As the Park Hyatt reopens its doors after nearly four years, general manager Bonnie Strome reflects on three decades in the hotel industry

Bonnie Strome is a hotel manager’s hotel manager. She’s passionate about going to work every day, even after 29 years in the business — the last eight as the GM of Yorkville’s Park Hyatt.

The hotel first opened in 1936 at Bloor and Avenue as the Park Plaza Hotel, and has been a landmark ever since, hosting prime ministers, royalty, members of the local arts and literary community and international luminaries who flocked to Yorkville when the Toronto International Film Festival made its home there.

In that 85-year history, the hotel has undergone a few major remodels, but none as big as its most recent facelift, which saw the doors close for nearly four years. “I get to be the GM during the most exciting reopening in the city,” Strome says. Part of the remodel meant downsizing from 346 guest rooms to 219, to create larger spaces Strome refers to as “right-sized for luxury.” The redevelopment also added 65 rental apartments and the return of the legendary bar, now called the Writers Room (formerly the Roof Lounge).

Strome’s entire career prepared her for this high-pressure, once-in-a-generation project for one of Toronto’s most recognized hotels — even if she didn’t realize it at the time. She hadn’t planned on a life in the hotel business. Having studied travel and tourism at Sheridan, Strome imagined working on an exotic island. “I actually never entered into the tourism space,” she says. “I had an intern placement at a hotel, and I never left.”

Strome, whose first job was working the front desk at the Delta Meadowvale in Mississauga, found this career matched her passion for creating memorable guest experiences. “It’s a very supportive industry and gets in your blood a little,” she explains. “It’s 24 hours a day. You never say, ‘The office is closed today, we’re all heading home.’ It gets addictive, and I noticed it for the last three years when I haven’t had an operating hotel. You quickly forget how much high energy it is being in a hotel all the time. And I missed that.”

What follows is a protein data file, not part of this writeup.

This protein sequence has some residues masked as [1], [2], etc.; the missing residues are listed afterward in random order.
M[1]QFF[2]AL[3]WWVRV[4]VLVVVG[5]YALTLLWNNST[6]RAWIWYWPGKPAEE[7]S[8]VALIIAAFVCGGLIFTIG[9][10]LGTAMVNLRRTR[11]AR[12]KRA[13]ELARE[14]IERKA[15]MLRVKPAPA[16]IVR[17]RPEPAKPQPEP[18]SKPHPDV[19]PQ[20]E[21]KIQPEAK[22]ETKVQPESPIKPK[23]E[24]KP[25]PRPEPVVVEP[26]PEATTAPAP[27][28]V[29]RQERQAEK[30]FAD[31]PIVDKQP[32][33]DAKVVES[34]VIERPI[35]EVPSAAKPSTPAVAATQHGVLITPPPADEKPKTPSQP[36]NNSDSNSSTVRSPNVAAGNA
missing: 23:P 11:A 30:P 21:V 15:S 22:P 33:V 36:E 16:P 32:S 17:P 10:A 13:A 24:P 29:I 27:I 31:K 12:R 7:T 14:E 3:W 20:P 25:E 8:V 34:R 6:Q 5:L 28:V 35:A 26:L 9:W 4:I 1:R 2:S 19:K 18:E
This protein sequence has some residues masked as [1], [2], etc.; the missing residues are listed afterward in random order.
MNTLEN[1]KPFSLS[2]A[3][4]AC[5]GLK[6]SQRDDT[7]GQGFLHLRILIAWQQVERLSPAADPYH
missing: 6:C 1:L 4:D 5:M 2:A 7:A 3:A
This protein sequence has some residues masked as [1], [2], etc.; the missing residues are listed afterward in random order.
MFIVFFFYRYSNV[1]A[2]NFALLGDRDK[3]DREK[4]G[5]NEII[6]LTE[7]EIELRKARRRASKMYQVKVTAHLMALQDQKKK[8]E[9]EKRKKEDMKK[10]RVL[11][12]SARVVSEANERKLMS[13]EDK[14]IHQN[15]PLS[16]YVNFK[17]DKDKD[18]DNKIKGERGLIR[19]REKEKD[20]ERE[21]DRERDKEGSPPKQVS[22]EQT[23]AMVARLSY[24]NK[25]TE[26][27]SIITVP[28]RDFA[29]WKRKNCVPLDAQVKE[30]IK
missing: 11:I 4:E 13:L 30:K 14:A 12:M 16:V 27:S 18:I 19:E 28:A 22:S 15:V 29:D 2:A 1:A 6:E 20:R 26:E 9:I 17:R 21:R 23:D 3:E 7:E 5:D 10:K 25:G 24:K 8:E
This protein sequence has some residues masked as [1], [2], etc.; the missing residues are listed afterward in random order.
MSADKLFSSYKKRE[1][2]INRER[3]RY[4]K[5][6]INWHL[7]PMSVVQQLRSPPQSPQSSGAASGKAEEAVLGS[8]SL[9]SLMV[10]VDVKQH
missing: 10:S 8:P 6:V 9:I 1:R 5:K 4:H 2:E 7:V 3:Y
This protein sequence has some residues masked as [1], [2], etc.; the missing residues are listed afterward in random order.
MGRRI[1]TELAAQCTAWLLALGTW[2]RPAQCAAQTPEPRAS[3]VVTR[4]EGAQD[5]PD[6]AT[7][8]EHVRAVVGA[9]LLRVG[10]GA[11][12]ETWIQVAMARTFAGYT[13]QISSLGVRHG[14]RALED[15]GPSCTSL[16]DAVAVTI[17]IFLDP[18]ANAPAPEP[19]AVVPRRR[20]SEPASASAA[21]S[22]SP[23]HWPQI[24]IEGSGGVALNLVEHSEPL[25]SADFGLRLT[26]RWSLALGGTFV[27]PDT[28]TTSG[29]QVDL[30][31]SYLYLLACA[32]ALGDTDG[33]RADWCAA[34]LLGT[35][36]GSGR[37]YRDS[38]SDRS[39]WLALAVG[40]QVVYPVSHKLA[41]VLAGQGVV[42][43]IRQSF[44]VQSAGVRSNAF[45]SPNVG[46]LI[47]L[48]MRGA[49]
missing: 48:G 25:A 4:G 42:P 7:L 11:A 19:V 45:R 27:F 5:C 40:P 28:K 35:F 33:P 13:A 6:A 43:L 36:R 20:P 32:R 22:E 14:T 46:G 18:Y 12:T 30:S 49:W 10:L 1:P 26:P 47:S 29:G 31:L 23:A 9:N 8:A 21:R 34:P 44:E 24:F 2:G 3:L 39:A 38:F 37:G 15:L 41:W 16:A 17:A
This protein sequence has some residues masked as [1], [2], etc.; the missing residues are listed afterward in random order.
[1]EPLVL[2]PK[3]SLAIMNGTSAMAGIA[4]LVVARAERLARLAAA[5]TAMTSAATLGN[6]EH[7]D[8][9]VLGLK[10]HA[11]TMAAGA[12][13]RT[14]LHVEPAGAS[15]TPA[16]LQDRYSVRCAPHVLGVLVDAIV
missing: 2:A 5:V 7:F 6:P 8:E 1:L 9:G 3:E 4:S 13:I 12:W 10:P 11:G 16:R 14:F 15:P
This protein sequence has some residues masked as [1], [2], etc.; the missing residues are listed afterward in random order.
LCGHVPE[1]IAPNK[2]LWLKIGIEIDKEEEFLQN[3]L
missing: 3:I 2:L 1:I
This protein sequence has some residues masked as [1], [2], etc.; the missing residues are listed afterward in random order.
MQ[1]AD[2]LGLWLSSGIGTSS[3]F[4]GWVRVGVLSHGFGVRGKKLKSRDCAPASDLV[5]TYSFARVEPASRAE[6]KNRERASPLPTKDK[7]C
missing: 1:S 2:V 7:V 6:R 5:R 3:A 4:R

It’s impossible not to hear Strome’s excitement as she talks about the reopening, which was officially Sept. 15. The closing was an emotional time for her, and the team said goodbye with a huge party in the hotel’s lobby. “That was one of the pinnacles of the closure,” she says, “seeing everyone so excited and proud of what they had accomplished.

“What really drives me is the team,” she adds, “and you learn along the way if you’re leading well because the team will tell you. When people are happy to come to work, it makes a big difference in us succeeding.”

During the closure, the team worked with interior design firm Studio Munge, which drew inspiration from Canada’s seasons and landscapes for every element of the reno. “The architecture and the design are stunning,” she says. “It’s not something anyone’s going to expect in Toronto.”

Canadian art is now a focal point, including pieces from Indigenous artists and a large tapestry that greets guests by artist Shannon Bool. “The entranceway has beautiful metal panels on the ceiling that make it look like a starry night,” Strome says. “As the guest steps into the lobby, it feels like they’re standing in a world-class art exhibit.”

It’s been a lot of work for Strome, but she gets to see her efforts all over the hotel. Knowing the little details matter when it comes to elegant spaces like this, she spent her time perfecting them — from helping to select guest-room accessories to choosing the china and glassware. “I was able to have input on so many of these design and construction elements,” Strome says.

Strome, who was personally involved in the hiring process for every position on her team, is passionate about advocating for the hotel business, which, she says, needs support now more than ever. She volunteers with the Greater Toronto Hotel Association (where she formerly served as chair) and Destination Toronto, which is focused on the recovery and promotes the city’s cultural offerings to visitors and Torontonians alike.

“People miss the opportunity to meet and socialize,” Strome says. “To be able to get together at hotels and interact with others is (something) that people are going to be able to enjoy as we see the hotel industry start to recover.”

Another factor that drives Strome is her position as a woman at the helm of a full-service luxury hotel. She says it’s becoming more common to see female GMs, but that wasn’t the case when she started out. She mentors both men and women within her organization, but often, she says, “I feel like I have a different responsibility to work with our female leaders who want to aspire to different roles.”

For Strome, holding a high position at such a well-known hotel also has been a great example for her two daughters. “When I became GM,” she says, “I didn’t realize how proud I was that my daughters would see that their mom had achieved this milestone in this industry. That was the first moment it really hit me. I took on the GM role and went, ‘Wow!’”